UML Timing Diagram
In UML, the timing diagrams are a part of Interaction diagrams that do not incorporate similar notations as that of sequence and collaboration diagram. It consists of a graph or waveform that depicts the state of a lifeline at a specific point of time. It illustrates how conditions are altered both inside and between lifelines alongside linear time axis.
The timing diagram describes how an object underwent a change from one form to another. A waveform portrays the flow among the software programs at several instances of time.
Following are some important key points of a timing diagram:
Basic concepts of a Timing Diagram
In UML, the timing diagram constitutes several major elements, which are as follows:
As the name suggests, the lifeline portrays an individual element in the interaction. It represents a single entity, which is a part of the interaction. It is represented by the classifier's name that it depicts. A lifeline can be placed within a "swimlane" or a diagram frame.
Lifelines representing instances of a System and Virus
State or Condition Timeline
The timing diagram represents the state of a classifier or attributes that are participating, or some testable conditions, which is a discrete value of the classifier.
In UML, the state or condition is continuous. It is mainly used to show the temperature and density where the entities endure a continuous state change.
Timeline showing the change in the state of virus between dormant, Propagation, Triggering, Execution
The duration constraint is a constraint of an interval, which refers to duration interval. It is used to determine if the constraint is satisfied for a duration or not. The duration constraint semantics inherits from the constraints.
The negative trace defines the violated constraints, which means the system is failed. A graphical association between duration interval and the construct, which it constrains, may represent a duration constraint.
Ice should melt into the water in 1 to 6 mins.
It is an interval constraint, which refers to the time interval. Since it is a time expression, it depicts if the constraint is satisfied or not. The constraints dispense its time constraints semantics.
The negative trace defines the violated constraints, which means the system is failed. The time constraint is represented by a graphical association between the time interval and the construct which it constrains.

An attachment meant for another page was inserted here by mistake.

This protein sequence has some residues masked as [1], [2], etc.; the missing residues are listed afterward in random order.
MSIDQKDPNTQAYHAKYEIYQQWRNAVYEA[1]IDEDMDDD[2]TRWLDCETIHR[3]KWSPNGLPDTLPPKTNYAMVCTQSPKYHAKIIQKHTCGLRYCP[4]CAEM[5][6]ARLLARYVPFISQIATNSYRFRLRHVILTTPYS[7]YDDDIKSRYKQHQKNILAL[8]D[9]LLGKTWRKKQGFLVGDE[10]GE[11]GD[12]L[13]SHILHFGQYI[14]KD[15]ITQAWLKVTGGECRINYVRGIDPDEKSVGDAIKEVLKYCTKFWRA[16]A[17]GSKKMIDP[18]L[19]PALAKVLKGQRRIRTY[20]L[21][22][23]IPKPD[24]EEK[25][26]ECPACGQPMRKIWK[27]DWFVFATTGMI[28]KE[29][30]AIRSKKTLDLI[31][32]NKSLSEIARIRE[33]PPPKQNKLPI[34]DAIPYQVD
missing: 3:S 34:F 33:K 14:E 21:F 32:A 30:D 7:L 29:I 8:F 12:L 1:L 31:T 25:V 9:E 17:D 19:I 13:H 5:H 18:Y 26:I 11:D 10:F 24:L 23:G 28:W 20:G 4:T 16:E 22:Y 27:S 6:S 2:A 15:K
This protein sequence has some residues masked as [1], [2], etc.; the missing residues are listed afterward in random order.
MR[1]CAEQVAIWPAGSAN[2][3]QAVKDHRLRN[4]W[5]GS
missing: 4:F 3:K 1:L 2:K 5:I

The graphical association is mainly represented by a small line in between a time interval and an occurrence specification.
A person should wakeup in between 5:40 am, and 6 am
The destruction occurrence refers to the occurrence of a message that represents the destruction of an instance is defined by a lifeline. It may subsequently destruct other objects owned by the composition of this object, such that nothing occurs after the destruction event on a given lifeline. It is represented by a cross at the end of a timeline.
Virus lifeline is terminated
Example of a Timing Diagram
A timing diagram example of a medical domain that depicts different stages of Alzheimer's disease (AD) is explained below.
Since Alzheimer's is a very progressive fatal brain disease, it leads to memory loss and intellectual abilities. The reason behind this disease is yet to be discovered. It cannot be cured as well as one of the main reasons for rising death rates in the United States.
The doctor may require a diagnostic framework with three to seven-stage, such that its evolution may last for about 8 to 10 years. Also, in some cases, it lasts up to 20years from the time neuron starts changing.
The example given below constitutes timing for a seven-stage framework. The given example is just a UML diagram and should not be considered as a reference to medical research. The medical details are provided for you to better understand the UML diagram.
Following are the seven-stage Alzheimer disease framework explained below:
Benefits of Timing Diagram
Drawbacks of Timing Diagram